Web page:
Adrea Schneider, pictured in 2017, became Stubblefield’s face donor after she died of an overdose. Her organs also helped save at least seven others. (Courtesy of the Bennington Family)

Scheider’s grandmother, Sandra Bennington, who gave consent for the donation, met Stubblefield in person recently, and said she recognized her granddaughter in small features on Stubblefield.

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Stubblefield’s surgery marks the 40thface transplant conducted in the world, and the third to occur at Cleveland Clinic.

The procedure is considered experimental and is largely funded by the Department of Defense through the Armed Forces Institute of Regenerative Medicine, National Geographic reported.

Stubblefield faces several more procedures and will remain on anti-rejection medications for the remainder of her life.

She said she hopes to heal to the point where her young nephew isn’t afraid to look at her.

“I want to go out and be a face in the crowd that no one looks at,” she reportedly told her mother, Alesia.

“We all like her nose; her lips are pretty,” Gatsman told National Geographic. “There are things we know are going to get better when we fix them, like the jaw reduction. But some things we can only do so much to improve upon. Her injury may have been the worst injury of any face transplant injury ever. We can’t necessarily make all of her muscles move again. Her tongue is not working well because she lost a lot of tongue muscle and nerves.”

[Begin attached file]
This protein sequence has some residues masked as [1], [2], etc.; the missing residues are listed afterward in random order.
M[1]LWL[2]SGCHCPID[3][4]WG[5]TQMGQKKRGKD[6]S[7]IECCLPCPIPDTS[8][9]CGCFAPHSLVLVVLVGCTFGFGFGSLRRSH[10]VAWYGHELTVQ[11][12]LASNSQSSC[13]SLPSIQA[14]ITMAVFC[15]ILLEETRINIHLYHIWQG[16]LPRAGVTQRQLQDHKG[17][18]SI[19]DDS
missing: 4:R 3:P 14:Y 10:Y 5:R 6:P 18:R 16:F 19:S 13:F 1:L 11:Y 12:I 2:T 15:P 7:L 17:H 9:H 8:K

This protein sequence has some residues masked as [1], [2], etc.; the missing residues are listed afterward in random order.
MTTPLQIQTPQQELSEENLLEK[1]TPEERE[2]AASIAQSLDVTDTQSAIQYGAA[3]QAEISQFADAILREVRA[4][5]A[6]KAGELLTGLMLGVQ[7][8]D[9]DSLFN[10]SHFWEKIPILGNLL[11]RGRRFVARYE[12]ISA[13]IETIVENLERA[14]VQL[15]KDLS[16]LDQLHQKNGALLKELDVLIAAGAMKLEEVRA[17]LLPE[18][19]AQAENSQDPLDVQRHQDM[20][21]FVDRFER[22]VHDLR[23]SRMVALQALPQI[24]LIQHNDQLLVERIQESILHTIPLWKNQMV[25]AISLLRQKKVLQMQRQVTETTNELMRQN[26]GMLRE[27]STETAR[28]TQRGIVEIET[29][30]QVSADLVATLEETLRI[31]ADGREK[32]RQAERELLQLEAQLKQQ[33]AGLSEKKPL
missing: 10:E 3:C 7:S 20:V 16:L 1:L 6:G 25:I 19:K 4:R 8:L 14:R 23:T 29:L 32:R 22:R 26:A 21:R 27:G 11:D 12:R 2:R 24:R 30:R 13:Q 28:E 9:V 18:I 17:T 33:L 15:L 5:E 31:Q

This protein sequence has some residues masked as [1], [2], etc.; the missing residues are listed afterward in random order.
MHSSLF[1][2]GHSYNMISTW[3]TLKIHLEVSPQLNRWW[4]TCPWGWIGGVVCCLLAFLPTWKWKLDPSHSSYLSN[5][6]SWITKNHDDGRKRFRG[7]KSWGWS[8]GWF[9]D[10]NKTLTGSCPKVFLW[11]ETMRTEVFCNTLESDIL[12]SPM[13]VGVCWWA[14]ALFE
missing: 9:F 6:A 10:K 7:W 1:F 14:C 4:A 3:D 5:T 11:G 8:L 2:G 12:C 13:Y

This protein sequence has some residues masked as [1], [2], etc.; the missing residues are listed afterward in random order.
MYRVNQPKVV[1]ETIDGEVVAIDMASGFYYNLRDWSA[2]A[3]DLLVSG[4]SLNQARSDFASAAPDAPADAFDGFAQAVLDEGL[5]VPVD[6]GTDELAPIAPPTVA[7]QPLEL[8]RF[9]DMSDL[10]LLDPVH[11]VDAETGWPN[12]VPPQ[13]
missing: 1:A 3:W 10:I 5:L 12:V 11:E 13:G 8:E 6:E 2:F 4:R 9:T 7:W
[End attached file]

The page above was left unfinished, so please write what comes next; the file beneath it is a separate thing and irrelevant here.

Georgia teacher donates kidney to 12-year-old student

A sixth-grader in Georgia isgoing to get an “unbelievable” gift from his technology teacher Tuesday: a kidney.

William Wilkinson, a teacher at Grace Christian Academy in Powder Springs, is serving as a living donor to his student, Kaden Koebcke,Fox 5 reported Monday.

The 12-year-old’s first kidney transplant — performed when he was five years old with his father donating — didn’t work out.

“It came back so badly that they had to remove it within five days of them putting it in, so that— that definitely didn’t go as planned,” Koebcke, who was diagnosed with a kidney disease at the age of two, told the news station.

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Koebcke’s family sought help through a Facebook page calledKaden’s Kidney Search.

"With his particular situation, he can’t receive a kidney from a deceased donor, so he is in need of a living kidney donor," the page explains.

Koebcke’s mother, Cami, will never forget the day Wilkinson visited their home to reveal he had found a perfect match.

“He says, Well, do you guys really wanna know? And we said, Yeah, we wanna know, we wanna thank him,’” she told the station.

“And you know, He’s like, ‘Well, it’s me.’ And I mean it just — I mean … it was unbelievable,” Cami recalled.